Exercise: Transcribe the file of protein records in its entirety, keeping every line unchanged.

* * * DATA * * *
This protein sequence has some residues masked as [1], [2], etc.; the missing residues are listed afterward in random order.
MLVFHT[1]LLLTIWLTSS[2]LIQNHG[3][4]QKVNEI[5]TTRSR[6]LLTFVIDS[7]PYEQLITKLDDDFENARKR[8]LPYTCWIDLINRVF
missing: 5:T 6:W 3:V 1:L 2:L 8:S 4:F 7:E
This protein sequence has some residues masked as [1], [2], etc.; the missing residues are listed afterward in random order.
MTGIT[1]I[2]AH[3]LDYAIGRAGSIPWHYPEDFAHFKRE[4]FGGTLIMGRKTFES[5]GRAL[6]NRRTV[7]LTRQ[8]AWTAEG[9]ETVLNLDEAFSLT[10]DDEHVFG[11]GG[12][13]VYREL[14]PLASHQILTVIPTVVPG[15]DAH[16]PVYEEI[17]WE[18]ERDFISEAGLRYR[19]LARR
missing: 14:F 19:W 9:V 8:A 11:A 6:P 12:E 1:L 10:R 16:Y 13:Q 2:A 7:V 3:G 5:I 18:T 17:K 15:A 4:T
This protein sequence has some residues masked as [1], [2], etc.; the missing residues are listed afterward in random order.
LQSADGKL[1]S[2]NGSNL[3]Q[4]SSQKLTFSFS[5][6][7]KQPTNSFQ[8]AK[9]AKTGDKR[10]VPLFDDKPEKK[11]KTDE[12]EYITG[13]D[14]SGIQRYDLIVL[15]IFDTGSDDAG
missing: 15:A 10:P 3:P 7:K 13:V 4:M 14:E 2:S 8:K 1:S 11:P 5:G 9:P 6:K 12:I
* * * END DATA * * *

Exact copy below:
This protein sequence has some residues masked as [1], [2], etc.; the missing residues are listed afterward in random order.
MLVFHT[1]LLLTIWLTSS[2]LIQNHG[3][4]QKVNEI[5]TTRSR[6]LLTFVIDS[7]PYEQLITKLDDDFENARKR[8]LPYTCWIDLINRVF
missing: 5:T 6:W 3:V 1:L 2:L 8:S 4:F 7:E
This protein sequence has some residues masked as [1], [2], etc.; the missing residues are listed afterward in random order.
MTGIT[1]I[2]AH[3]LDYAIGRAGSIPWHYPEDFAHFKRE[4]FGGTLIMGRKTFES[5]GRAL[6]NRRTV[7]LTRQ[8]AWTAEG[9]ETVLNLDEAFSLT[10]DDEHVFG[11]GG[12][13]VYREL[14]PLASHQILTVIPTVVPG[15]DAH[16]PVYEEI[17]WE[18]ERDFISEAGLRYR[19]LARR
missing: 14:F 19:W 9:V 8:A 11:A 6:P 12:E 1:L 10:R 16:Y 13:Q 2:A 7:V 3:G 5:I 18:T 17:K 15:A 4:T
This protein sequence has some residues masked as [1], [2], etc.; the missing residues are listed afterward in random order.
LQSADGKL[1]S[2]NGSNL[3]Q[4]SSQKLTFSFS[5][6][7]KQPTNSFQ[8]AK[9]AKTGDKR[10]VPLFDDKPEKK[11]KTDE[12]EYITG[13]D[14]SGIQRYDLIVL[15]IFDTGSDDAG
missing: 15:A 10:P 3:P 7:K 13:V 4:M 14:E 2:S 8:K 1:S 11:P 5:G 9:P 6:K 12:I